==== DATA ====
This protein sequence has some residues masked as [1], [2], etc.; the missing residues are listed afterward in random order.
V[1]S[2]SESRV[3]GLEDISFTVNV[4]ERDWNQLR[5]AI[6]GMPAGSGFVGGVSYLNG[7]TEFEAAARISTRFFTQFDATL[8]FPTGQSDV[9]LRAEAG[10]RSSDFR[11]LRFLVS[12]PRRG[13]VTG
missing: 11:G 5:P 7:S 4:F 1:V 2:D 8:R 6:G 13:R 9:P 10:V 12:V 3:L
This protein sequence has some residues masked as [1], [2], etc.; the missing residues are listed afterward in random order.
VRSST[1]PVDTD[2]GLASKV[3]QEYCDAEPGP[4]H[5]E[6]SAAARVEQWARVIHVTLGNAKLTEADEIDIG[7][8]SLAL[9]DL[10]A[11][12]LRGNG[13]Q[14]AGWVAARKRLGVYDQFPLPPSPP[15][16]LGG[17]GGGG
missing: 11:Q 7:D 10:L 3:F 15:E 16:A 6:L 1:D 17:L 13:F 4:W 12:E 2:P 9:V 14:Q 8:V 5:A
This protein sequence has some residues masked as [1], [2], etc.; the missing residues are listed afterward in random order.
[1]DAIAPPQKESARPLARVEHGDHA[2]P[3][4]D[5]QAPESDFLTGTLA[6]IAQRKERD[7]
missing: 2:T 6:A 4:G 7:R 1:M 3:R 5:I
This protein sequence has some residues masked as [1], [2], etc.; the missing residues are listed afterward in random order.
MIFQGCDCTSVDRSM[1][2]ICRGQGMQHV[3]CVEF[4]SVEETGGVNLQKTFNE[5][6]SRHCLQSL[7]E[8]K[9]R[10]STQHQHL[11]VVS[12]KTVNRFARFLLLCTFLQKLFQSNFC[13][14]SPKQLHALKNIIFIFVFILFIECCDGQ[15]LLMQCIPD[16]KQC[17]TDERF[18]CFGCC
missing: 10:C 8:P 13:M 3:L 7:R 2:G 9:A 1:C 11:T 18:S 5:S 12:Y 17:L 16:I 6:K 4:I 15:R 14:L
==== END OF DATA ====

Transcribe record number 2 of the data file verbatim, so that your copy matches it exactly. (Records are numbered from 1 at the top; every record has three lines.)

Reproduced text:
This protein sequence has some residues masked as [1], [2], etc.; the missing residues are listed afterward in random order.
VRSST[1]PVDTD[2]GLASKV[3]QEYCDAEPGP[4]H[5]E[6]SAAARVEQWARVIHVTLGNAKLTEADEIDIG[7][8]SLAL[9]DL[10]A[11][12]LRGNG[13]Q[14]AGWVAARKRLGVYDQFPLPPSPP[15][16]LGG[17]GGGG
missing: 11:Q 7:D 10:L 3:F 15:E 16:A 6:L 1:D 17:L 13:F 4:W 12:E 2:P 9:V 14:Q 8:V 5:A